- Brush in the oil: to prevent greasy pancakes, I highly recommend brushing the base of the pan with a bit of oil rather than letting it pool and spread. This way you use much less oil and it results in golden pancakes that aren’t oily around the edges.
Because we no longer live in Canada and maple syrup is imported from across the Atlantic, it’s a special treat rather than a common topping these days. Depending on the season, I now top pancakes with any of the following:
- Lingonberry sauce, as pictured
- Blueberry compote (use the same recipe for other berries)
- Rhubarb compote
- Lemon curd
- Rhubarb curd
- Runny honey
More Pancake Recipes
Lemon Pancakes with spelt flour
Banana Buckwheat Pancakes
German Baked Apple Pancake
If you make these Einkorn Pancakes or any other breakfast recipes on Occasionally Eggs, please take a moment to rate the recipe and leave a comment below. It’s such a help to others who want to try the recipe. For more OE, follow along on Instagram, Facebook, and Pinterest, purchase the Occasionally Eggs cookbook, or subscribe for new posts via email.
- 200 ml non-dairy milk
- ½ teaspoon apple cider vinegar
- 1 large egg room temperature
- 2 tablespoons oil I use olive oil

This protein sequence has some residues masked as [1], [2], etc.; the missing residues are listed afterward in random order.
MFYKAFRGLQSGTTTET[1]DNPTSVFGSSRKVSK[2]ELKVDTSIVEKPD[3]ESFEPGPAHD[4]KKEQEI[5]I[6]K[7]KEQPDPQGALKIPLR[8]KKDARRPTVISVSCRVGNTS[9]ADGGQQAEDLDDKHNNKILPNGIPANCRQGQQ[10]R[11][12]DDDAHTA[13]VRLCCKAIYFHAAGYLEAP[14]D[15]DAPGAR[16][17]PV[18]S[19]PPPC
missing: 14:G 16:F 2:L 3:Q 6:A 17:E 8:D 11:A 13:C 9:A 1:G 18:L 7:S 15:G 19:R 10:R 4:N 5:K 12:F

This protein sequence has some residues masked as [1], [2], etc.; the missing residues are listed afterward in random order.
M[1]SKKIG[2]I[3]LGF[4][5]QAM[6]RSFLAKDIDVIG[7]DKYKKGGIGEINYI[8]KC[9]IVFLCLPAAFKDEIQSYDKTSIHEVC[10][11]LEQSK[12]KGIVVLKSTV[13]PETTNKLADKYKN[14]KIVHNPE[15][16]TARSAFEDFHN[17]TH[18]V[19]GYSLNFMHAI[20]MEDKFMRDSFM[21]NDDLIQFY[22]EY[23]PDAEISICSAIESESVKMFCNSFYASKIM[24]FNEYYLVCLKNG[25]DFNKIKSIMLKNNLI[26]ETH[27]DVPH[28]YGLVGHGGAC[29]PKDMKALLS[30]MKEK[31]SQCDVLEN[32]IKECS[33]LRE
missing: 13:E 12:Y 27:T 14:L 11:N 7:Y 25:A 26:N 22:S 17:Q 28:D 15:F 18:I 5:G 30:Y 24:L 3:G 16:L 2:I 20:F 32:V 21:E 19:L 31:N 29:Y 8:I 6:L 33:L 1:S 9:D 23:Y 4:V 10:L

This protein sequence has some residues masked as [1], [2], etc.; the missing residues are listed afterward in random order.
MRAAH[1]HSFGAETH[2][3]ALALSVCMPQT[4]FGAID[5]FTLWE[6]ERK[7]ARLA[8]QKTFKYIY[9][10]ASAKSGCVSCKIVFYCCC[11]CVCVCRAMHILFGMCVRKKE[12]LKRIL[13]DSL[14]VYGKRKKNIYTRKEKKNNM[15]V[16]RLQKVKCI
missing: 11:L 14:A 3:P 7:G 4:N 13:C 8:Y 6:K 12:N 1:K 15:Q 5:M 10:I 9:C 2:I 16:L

- 1 tablespoon honey
- 1 teaspoon vanilla exract
- 180 grams einkorn flour
- 1 ½ teaspoons baking powder
- ¼ teaspoon baking soda
- ½ teaspoon sea salt
- Oil for cooking
- Add the milk and vinegar to a large boil and whisk to combine. This is a cheat's buttermilk.200 ml non-dairy milk, 1/2 teaspoon apple cider vinegar
- Add the egg and whisk very well, mixing until foamy. Whisk in the oil, honey, and vanilla.1 large egg, 2 tablespoons oil, 1 tablespoon honey, 1 teaspoon vanilla exract
- Sift* in the flour, baking powder, baking soda, and salt and stir until just combined and no large lumps are visible. Set aside for now.180 grams einkorn flour, 1 1/2 teaspoons baking powder, 1/4 teaspoon baking soda, 1/2 teaspoon sea salt
- Heat a large frying pan over medium heat. Once the pan is hot, brush a little oil over the base with a heat-safe brush.Oil for cooking
- Add scoopfuls of the pancake batter into the hot pan (a gravy ladle is ideal for this), about 3-4 tablespoons of batter for each pancake.
- Cook the first side for about 45 seconds, flipping once bubbles start to pop around the edges. Cook the second side for another 45 seconds or so. Both sides should be golden.
- Continue until all of the batter has been used, brushing a small amount of oil onto the pan each time. Serve hot.
* For American cup measurements, please click the pink link text above the ingredient list that says ‘American’.
Nutrition is provided as a courtesy and is an estimate. If this information is important to you, please have it verified independently.
If you’re looking for approachable, seasonal vegetarian recipes, you’re in the right place! Occasionally Eggs is all about healthier plant based recipes that follow the seasons.
Find vegetarian staples, refined sugar free desserts, and hundreds of vegan recipes. All OE recipes are vegetarian, dairy free, and refined sugar free.
Leave a Reply